Myanmar tightens screws ahead of constitutional talks
YANGON: Three weeks after Myanmar agreed to forgo the chairmanship of ASEAN, the country’s military rulers have tightened the screws at home ahead of a new round of constitutional talks, analysts and government sources said.
The junta agreed on July 26 to skip its turn in the rotating chairmanship of the Association of Southeast Asian Nations, bypassing a showdown with the United States and the European Union, which had threatened to boycott the group’s meetings under Yangon’s leadership.
Analysts here said that decision had caused Myanmar to lose some face but had staved off many other headaches – not least of which was the mounting pressure to free Nobel peace laureate Aung San Suu Kyi from house arrest before taking the chair.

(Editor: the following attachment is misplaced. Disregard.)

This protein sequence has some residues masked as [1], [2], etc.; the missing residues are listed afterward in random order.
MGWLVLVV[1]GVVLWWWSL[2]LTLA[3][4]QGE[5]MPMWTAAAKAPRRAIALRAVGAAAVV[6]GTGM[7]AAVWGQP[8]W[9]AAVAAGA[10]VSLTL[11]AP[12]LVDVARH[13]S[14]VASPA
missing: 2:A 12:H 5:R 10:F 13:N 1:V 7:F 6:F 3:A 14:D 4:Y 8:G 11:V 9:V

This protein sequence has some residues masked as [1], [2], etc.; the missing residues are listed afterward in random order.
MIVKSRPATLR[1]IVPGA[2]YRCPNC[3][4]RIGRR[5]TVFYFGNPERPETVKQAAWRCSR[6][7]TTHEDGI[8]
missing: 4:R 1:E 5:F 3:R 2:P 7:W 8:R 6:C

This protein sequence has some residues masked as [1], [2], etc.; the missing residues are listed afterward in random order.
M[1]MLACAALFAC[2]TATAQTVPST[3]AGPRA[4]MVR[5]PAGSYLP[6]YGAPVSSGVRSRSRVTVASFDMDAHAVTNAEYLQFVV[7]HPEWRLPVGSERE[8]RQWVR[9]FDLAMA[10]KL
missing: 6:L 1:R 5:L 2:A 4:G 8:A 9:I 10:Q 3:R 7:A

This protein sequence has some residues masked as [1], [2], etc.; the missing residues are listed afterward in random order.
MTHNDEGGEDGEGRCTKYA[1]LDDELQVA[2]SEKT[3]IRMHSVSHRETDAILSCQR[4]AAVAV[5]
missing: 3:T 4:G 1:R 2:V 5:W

It also spared the junta from trying to control the inevitable invasion of foreign journalists who would have flocked to ASEAN meetings. “We were let off the hook, thanks to the Americans,” a high-level foreign ministry source told AFP.
US pressure to forgo the chairmanship had “played right into our hands,” the source said on condition of anonymity. With the spotlight now shifted away, the junta has turned to shoring up its authority.
“The military government is now showing increasing signs of further centralising its power and tightening up its control in every respect,” said one local analyst.
Diplomats have noted that Myanmar is making life more difficult for United Nations agencies in Yangon, as well as for non-governmental organisations, which find it harder to work in the field as their travel becomes more restricted. afp